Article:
The trick for Republicans and their allied outside groups is figuring out how to avoid conspicuously embracing the president without alienating conservative voters who would view any overt rebuff as a betrayal.
“That is the question we are trying to answer right now,” said Ralph Reed, whose Faith and Freedom Coalition is based in Georgia and is involved in the special election.
As for Mr. Trump, Mr. Reed added: “I don’t think you really look to broadcast him. You narrowcast him.”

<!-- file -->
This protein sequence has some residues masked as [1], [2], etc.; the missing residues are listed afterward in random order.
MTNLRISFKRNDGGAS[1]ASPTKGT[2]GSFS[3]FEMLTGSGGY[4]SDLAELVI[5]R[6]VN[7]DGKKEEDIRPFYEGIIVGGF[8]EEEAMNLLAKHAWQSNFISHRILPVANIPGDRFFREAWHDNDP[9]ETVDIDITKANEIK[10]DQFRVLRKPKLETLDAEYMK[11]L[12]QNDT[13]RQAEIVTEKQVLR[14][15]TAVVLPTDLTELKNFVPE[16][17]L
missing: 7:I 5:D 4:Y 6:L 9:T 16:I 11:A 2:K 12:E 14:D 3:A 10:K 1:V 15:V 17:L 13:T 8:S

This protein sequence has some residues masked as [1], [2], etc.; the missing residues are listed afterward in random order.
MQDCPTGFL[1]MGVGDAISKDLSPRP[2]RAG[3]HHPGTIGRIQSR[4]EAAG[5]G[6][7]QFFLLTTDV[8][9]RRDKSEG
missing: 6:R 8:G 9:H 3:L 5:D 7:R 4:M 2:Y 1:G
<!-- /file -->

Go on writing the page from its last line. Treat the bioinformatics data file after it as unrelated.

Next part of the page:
The Faith and Freedom Coalition’s “narrowcast” comes in the form of about 30,000 one-page leaflets that volunteers will slip into church bulletins across the district ahead of the election. They list a series of issues that are resonant with conservatives and at the top of Mr. Trump’s agenda — like Planned Parenthood funding, “abortion on demand,” freedom of speech for churches and “amnesty for illegal immigrants” — and offer a side-by-side comparison of Ms. Handel’s and Mr. Ossoff’s stands.